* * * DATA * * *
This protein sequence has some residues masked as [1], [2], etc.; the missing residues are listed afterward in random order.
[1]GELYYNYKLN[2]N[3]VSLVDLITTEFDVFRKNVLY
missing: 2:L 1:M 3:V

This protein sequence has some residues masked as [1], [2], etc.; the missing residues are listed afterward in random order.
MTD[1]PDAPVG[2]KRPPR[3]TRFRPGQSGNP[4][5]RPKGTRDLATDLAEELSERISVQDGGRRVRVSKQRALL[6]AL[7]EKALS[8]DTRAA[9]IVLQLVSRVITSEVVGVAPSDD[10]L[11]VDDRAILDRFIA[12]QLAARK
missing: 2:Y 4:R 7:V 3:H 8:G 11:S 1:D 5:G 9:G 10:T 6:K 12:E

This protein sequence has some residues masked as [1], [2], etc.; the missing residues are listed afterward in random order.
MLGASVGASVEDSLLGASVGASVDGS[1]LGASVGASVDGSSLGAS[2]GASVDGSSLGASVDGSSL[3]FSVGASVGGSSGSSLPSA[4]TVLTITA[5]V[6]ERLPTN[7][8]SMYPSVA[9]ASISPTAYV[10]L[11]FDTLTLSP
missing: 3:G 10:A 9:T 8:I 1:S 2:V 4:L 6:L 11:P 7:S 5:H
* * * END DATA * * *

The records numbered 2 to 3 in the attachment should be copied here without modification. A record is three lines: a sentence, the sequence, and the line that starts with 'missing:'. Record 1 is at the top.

This protein sequence has some residues masked as [1], [2], etc.; the missing residues are listed afterward in random order.
MTD[1]PDAPVG[2]KRPPR[3]TRFRPGQSGNP[4][5]RPKGTRDLATDLAEELSERISVQDGGRRVRVSKQRALL[6]AL[7]EKALS[8]DTRAA[9]IVLQLVSRVITSEVVGVAPSDD[10]L[11]VDDRAILDRFIA[12]QLAARK
missing: 2:Y 4:R 7:V 3:H 8:G 11:S 1:D 5:G 9:G 10:T 6:K 12:E

This protein sequence has some residues masked as [1], [2], etc.; the missing residues are listed afterward in random order.
MLGASVGASVEDSLLGASVGASVDGS[1]LGASVGASVDGSSLGAS[2]GASVDGSSLGASVDGSSL[3]FSVGASVGGSSGSSLPSA[4]TVLTITA[5]V[6]ERLPTN[7][8]SMYPSVA[9]ASISPTAYV[10]L[11]FDTLTLSP
missing: 3:G 10:A 9:T 8:I 1:S 2:V 4:L 6:L 11:P 7:S 5:H